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Health news:
 
June 2010 - Dec 2013

Minimizing breast cancer risk

May 2010

Time to move beyond salt ?

Salt hypothesis vs. reality

Is sodium bad?

April 2010

Salt studies: the latest score

From Dahl to INTERSALT

Salt hypothesis' story

March 2010

Salt war

Do bone drugs work?

Diabetes vs. drugs, 3:0?

February 2010

The MMR vaccine war: Wakefield vs. ?

Wakefield proceedings: an exception?

Who's afraid of a littl' 1998 study?
 

January 2010

Antibiotic children

Physical activity benefits late-life health

Healthier life for New Year's resolution

 

December 2009

Autism epidemic worsening: CDC report

Rosuvastatin indication broadened

High-protein diet effects

 

November 2009

Folic acid cancer risk

Folic acid studies: message in a bottle?

Sweet, short life on a sugary diet

 

October 2009

Smoking health hazards: no dose-response

C. difficile warning

Asthma risk and waist size in women

 

September 2009

Antioxidants' melanoma risk: 4-fold or none?

Murky waters of vitamin D status

Is vitamin D deficiency hurting you?

 

August 2009

Pill-crushing children

New gut test for children and adults

Unhealthy habits - whistling past the graveyard?

 

July 2009

Asthma solution - between two opposites that don't attract

Light wave therapy - how does it actually work?

Hodgkin's lymphoma in children: better alternatives

 

June 2009

Hodgkin's, kids, and the abuse of power

Efficacy and safety of the conventional treatment for Hodgkin's:
behind the hype

Long-term mortality and morbidity after conventional treatments for pediatric Hodgkin's

 

May 2009

Late health effects of the toxicity of the conventional treatment for Hodgkin's

Daniel's true 5-year chances with the conventional treatment for Hodgkin's

Daniel Hauser Hodgkin's case: child protection or medical oppression?

April 2009

Protection from EMF: you're on your own

EMF pollution battle: same old...

EMF health threat and the politics of status quo
 

March 2009

Electromagnetic danger? No such thing, in our view...

EMF safety standards: are they safe?

Power-frequency field exposure
 

February 2009

Electricity and health

Electromagnetic spectrum: health connection

Is power pollution making you sick?

January 2009

Pneumococcal vaccine for adults useless?

DHA in brain development study - why not boys?

HRT shrinks brains

NEWS ARCHIVE
2009
2008
2007

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November 2007

Deep vein thrombosis (DVT)

The update on new official guidelines for assessing risk of DVT complications for each patient admitted in UK hospitals is: it isn't working well. According to the parliamentary Thrombosis group, only 1/3 of hospitals do follow the guidelines. The estimate is that in the last 7 months some 11,000 people have died, unnecessarily, as a result. The group wants DVT hospital guidelines to become mandatory (BBC News).

As disappointing as it is, the Britons are still well ahead of the U.S. in both, DVT awareness and official actions taken to confront this deadly, yet easily treatable disease. Some 200,000 to 300,000 thousands of Americans die each year from complications caused by DVT - usually pulmonary thrombosis - which makes DVT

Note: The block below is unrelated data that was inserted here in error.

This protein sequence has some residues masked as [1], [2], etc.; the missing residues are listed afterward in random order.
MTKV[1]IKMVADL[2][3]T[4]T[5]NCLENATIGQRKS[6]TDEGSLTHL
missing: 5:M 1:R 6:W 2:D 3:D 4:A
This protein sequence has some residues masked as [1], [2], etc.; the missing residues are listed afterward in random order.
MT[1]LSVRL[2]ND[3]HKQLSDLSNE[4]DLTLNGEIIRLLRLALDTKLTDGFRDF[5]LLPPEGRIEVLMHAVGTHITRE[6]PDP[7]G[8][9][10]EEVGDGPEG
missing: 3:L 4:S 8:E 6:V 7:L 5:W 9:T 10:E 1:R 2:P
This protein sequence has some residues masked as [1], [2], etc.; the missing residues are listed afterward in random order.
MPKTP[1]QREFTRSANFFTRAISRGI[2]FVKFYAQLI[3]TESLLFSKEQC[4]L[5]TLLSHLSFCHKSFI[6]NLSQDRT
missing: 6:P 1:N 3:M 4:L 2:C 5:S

deadlier than just about any other disease,
except cardiovascular diseases and cancer.

DVT risk factors are so numerous that it makes most of us potential victims.

Yet there is no coordinated official action of any kind to address this ongoing health-care disaster, and human tragedy. The irony is that it usually takes very simple measures, from avoiding prolonged seating, to taking anticoagulants, to drastically reduce the risk of clots forming in the large veins of your legs (most often), breaking into smaller clots and ending up clogging blood vessels in your lungs, brain, eyes, heart, or any organ or tissue you can think of. Nearly 1 in 3 of people affected with DVT dies if untreated, while with appropriate preventive treatment the death rate drops to about 1 in 20.

This means that simple measures taken to check out for DVT risk, and apply preventive measures, would have saved up to 250,000 thousands lives in the US, each and every year.

Surprisingly - not to use harsher, more appropriate words - medical establishment, too, remains rather uninterested. Even if your chances of developing DVT in a hospital are nearly 1 in 5, there is no nation-wide accepted - or even recommended - procedure to assess your risk, nor apply preventive measures. Sporadically, individual hospitals practice patient DVT assessment and appropriate follow-up, with good results, as expected, but in most cases you are on your own. Out of hospitals,

less than 10% of general practitioners ever checks or advises their patients about DVT in any form.

The problem is that DVT has no specific symptoms, but being aware of major risk factors, as well as possible warning signs, certainly can make difference. Beside hospital stays, major DVT risk factors are:

• being over 40
 • prolonged periods (hours) of immobility (seating in particular)
 • dehydration, fatty meals
 • genetic predisposition
 • pregnancy
 • use of birth control pills, or
• physical trauma to the leg.

There may be no symptoms at all, but warning signs include anything from soreness and swelling on your leg, lightheadedness and sweating,  to shortness of breath, chest pain or coughing up blood.

 You can find more on DVT on Melanie Bloom's site (The Coalition to prevent deep-vein thrombosis, at http://www.preventdvt.org ) . R

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